I have never been to Burma or the Indian sub-continent, but all the wildlife in other films that I have seen, show the area to be bright, colourful and sunlit (excepting the occasional monsoon!) During, and after the war, fruit, vegetables and meat would have been freely available.
How different would a grey, drab, bomb-site riddled Britain, where rationing of almost all food and materials existed (I can remember sweet rationing ending in the early 1950’s), have appeared to my father on his return?
My sister Sheila, who is 6 years older than me and now lives in New Zealand, (unfortunately, she died in January 2015) mentioned in a email a few years ago that, before we emigrated, our father always expressed a desire to live “somewhere in the sun”!
So, Emperor Hirohito (now deceased), you could well have been directly responsible for my upbringing in Rhodesia!
Written February 2014
I presume that most readers are aware of the devastating floods that have occurred in (especially) the Southwest and Southern Britain, including the Thames Valley and parts of greater London.
I mention this natural disaster, not just to point blame at a particular person or department, but because the reaction by the head of the Environmental Agency and other political/governmental figures started me on a train of thought.
While I was growing up, I believed that I lived in a world where “honour” and “duty” ran hand-in- hand. This belief was not only inspired by guidance from parents and teachers, but also from articles in the “Boys Own” type publications. They may have been “ripping yarns” but they were very moral. When disaster struck, the “captain” (who was always an honourable person with a great deal of integrity and a high sense of duty) always ensured the safety and comfort of others then, (if at sea) literally (or if on land) figuratively, “went down with his ship”.
The residents living in the flooded Somerset “levels” say that had the rivers been dredged, the flooding would have been minimised, or, at best, not have happened. It can, of course, be argued that just as people who live in glass houses shouldn’t throw stones, people living on flood plains should expect occasional, if not periodic, flooding! Flooding can often be viewed as beneficial, from biblical times, floods on the river Nile floodplain left rich fertile silt deposits in which crops were grown, making the Egyptian farmers extremely wealthy!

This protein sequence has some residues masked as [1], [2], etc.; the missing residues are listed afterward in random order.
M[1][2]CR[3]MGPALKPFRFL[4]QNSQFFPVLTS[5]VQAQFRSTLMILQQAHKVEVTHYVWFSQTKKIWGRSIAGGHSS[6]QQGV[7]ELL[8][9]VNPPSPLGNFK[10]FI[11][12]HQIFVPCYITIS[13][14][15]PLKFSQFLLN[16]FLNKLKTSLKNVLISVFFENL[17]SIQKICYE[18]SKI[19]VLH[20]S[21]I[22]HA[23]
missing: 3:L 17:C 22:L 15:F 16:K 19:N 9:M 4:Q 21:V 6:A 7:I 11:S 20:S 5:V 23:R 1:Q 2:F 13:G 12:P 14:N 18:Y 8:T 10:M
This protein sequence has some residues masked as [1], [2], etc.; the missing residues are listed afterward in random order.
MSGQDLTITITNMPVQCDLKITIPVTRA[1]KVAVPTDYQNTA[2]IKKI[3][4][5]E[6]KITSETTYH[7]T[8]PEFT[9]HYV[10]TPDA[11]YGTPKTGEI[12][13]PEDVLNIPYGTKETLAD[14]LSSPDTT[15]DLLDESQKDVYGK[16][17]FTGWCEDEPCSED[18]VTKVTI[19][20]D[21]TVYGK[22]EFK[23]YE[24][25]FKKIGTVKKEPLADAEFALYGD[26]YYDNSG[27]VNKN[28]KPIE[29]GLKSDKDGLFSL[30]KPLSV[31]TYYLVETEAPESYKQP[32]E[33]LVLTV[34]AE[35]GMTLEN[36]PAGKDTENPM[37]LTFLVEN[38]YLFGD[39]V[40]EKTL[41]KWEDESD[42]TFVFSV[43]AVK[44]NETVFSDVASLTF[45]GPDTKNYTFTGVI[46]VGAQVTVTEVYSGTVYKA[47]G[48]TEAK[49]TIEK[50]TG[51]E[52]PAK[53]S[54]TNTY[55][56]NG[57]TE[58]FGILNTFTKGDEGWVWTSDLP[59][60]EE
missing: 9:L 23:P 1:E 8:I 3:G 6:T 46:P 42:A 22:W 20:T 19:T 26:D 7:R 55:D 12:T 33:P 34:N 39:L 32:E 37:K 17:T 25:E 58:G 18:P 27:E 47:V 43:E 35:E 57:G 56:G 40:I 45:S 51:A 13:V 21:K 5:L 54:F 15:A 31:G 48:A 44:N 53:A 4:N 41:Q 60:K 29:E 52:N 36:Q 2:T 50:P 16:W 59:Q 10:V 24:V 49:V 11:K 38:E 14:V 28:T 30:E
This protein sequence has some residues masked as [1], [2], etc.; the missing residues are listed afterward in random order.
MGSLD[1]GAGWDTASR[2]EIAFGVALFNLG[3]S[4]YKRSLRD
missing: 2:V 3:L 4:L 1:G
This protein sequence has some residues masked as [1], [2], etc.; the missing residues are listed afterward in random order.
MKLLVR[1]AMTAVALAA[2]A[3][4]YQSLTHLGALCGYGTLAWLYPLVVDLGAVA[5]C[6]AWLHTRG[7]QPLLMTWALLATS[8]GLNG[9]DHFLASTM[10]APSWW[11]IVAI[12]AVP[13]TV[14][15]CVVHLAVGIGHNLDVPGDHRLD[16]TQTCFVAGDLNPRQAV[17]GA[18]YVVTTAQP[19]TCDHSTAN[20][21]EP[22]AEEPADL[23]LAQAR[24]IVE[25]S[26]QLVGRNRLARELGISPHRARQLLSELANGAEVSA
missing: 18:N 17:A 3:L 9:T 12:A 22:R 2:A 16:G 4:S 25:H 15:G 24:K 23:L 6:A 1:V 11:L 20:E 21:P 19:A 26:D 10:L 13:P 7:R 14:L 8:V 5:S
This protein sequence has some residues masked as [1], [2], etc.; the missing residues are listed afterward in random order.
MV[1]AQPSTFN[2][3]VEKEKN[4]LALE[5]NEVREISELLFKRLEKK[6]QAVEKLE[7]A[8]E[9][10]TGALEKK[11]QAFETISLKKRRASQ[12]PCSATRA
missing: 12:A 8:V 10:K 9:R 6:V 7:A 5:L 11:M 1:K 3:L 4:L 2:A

Getting back to modern times, responding to the lack of dredging, Lord Smith, the head of the Environmental Agency/ whimpered that he was only allowed to budget £400,000 to dredge rivers. I beg his pardon? He was the agency chief, the head cheese, the person (who was supposed to be) in charge, why didn’t he have control of his own budget?
At the time of writing Lord Smith has not yet been sacked for gross incompetence bordering on criminal negligence, nor has he done the honourable thing and fallen on his own sword (voluntarily stepped down).
During my younger days I may have been looking at the lives and standards of my “elders and betters” through idealistically rose-coloured spectacles. Nowadays, (and I hate to sound like a boring, pompous old duffer), those in power and control seem to believe that they are far too rich and powerful to be blamed or hurt financially, so therefore make every effort to pass the blame onto somebody else!
Perhaps it has always been like this for the rich, famous and powerful people. After all, Roman generals did fall on their swords if they lost a battle. When Bob Diamond, who was head of Barclays Bank after it was fined £58 billion for its part in the Libor scandal, he had to be forced to resign. Despite being the person ultimately responsible for the actions and conduct of his staff and, therefore, guilty in his own right of this malpractice, he was still allowed to retain “effiency” bonuses, as well as a two million pound pension.